Review: All Eyes on Her

Today, I’m reviewing the taut, tense and thought-provoking YA mystery All Eyes on Her by L.E. Flynn. Thank you so much to The Nerd Daily for sending me an eARC in exchange for an honest review.


You heard the story on the news. A girl and a boy went into the woods. The girl carried a picnic basket. The boy wore bright yellow running shoes. The girl found her way out, but the boy never did…. 

Everyone thinks they know what happened. Some say Tabby pushed him off that cliff— she didn’t even like hiking. She was jealous. She had more than her share of demons. Others think he fell accidentally—she loved Mark. She would never hurt him…even if he hurt her. 

But what’s the real story? All Eyes On Her is told from everyone but Tabby herself as the people in her life string together the events that led Tabby to that cliff. Her best friend. Her sister. Her enemy. Her ex-boyfriend. Because everybody thinks they know a girl better than she knows herself. 

What do you think is the truth?


TW: Death, drug use, drink driving, car accident, attempted sexual assault, abortion 


My Thoughts:

This is a complex and extremely thought-provoking YA thriller unlike any other. The writing is just immaculate, with a well-executed mystery at its core and plenty of intriguing twists and turns throughout. 

Right from the start Flynn wastes no time in setting up the case, with the opening pages immediately setting the tone of the book. It’s evident that you’re going to have to figure out the puzzle yourself, as tiny pieces are revealed to you and that Tabby is a complex, mysterious and notorious figure. A key message of the book is around our perceptions of people and how our loyalties and inherent biases can distort the truth. Flynn cleverly never really allows you to hear from Tabby herself, only through selected diary excerpts and text messages which have a detached nature, so you don’t really get a glimpse into her true emotions until near the very end. Instead Flynn utilises multiple perspectives to show you different sides of her, but you’re never quite sure which is truly Tabby. This method of story-telling forces you to re-evaluate your own preconceptions and constantly keeps you guessing. You can never really trust anyone, least of all yourself. That kind of reading experience is unparalleled, though the sheer lack of reliability is reminiscent of One of Us is Lying and All Your Twisted Secrets.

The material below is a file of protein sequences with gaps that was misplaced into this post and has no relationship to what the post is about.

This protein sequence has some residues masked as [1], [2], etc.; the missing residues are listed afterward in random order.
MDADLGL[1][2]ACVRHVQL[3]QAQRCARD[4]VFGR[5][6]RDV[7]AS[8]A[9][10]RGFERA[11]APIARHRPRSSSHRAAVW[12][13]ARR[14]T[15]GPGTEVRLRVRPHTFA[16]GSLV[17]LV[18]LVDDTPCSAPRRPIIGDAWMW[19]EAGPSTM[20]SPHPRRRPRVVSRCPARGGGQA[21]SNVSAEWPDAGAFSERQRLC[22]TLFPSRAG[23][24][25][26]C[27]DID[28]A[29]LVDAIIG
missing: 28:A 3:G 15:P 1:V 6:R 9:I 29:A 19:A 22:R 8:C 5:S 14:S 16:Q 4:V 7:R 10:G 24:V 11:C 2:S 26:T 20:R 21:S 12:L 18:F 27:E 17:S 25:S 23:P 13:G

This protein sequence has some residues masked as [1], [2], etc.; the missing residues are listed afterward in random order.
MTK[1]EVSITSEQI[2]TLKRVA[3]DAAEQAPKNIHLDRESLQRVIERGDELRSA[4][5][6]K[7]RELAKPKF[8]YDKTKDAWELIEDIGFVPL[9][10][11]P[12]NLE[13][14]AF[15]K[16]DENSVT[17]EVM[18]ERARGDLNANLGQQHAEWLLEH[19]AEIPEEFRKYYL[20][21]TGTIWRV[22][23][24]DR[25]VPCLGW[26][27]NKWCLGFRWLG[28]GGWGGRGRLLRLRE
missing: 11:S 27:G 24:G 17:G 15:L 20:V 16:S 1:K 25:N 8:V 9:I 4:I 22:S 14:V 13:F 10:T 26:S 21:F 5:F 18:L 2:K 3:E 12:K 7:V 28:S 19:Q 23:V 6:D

Flynn’s use of narration is really interesting and forms a key part of the plot. The use of multiple narrators allows you to see different sides of the story and how different characters interpret different events. There’s a really intriguing discussion around how we can all twist events to suit our own narrative and how this is often done in the media. The media becomes its own sort of character, a living breathing organism, that affects how people view Tabby and is in turn open to manipulation by other parties. Also, much of the novel is told through a second person narration, making you an active participant in the story and therefore making it so you can’t help but get involved and invested in the story. 

The writing style felt detailed, vibrant and intriguing, adding to the realistic feeling of the book. It’s so smooth and enveloping, you’ll fly through the book as you can’t help but get caught up in the tangled web. In addition to this, the feminist tones of the book were brilliant to see. Flynn doesn’t hesitate in calling out sexist double standards, particularly about girls being pitted against one another for male attention or how girls often carry a sense of shame for having abortion, reporting sexual assault or having sex, but boys can get off scot free. There’s a more intense scrutiny of female behaviour and they’re more likely to be critiqued for in, which extends to media portrayals in which there is a polarised dichotomy of the cold-hearted killer or the sweet innocent victim. Flynn highlights how there is no room for moral ambiguity or complexity, instead showing how society often prefers to pigeon-hole. 

The actual mystery is impressively well-constructed, with really interesting twists and turns that are genuinely surprising. Throughout, you’re constantly questioning whether Tabby did it or not. This leads to an intriguing and stimulating ending that may leave you with more questions than answers. 

All Eyes on Her is a scintillating mystery that tears down patriarchal standards and leaves you pondering the world around you.  


Here are links to Carrds talking about many of the world’s current events and how you can help. Also, I’ve linked here the Black Lives Matter Carrd to support, but also here is a list of resources to aid Anti-Racism work in the UK, as well as UK specific places to donate to. I will be doing this on every post. If you have the funds to donate, please do but if not, please support and uplift Black voices and sign the petitions. 

3 thoughts on “Review: All Eyes on Her

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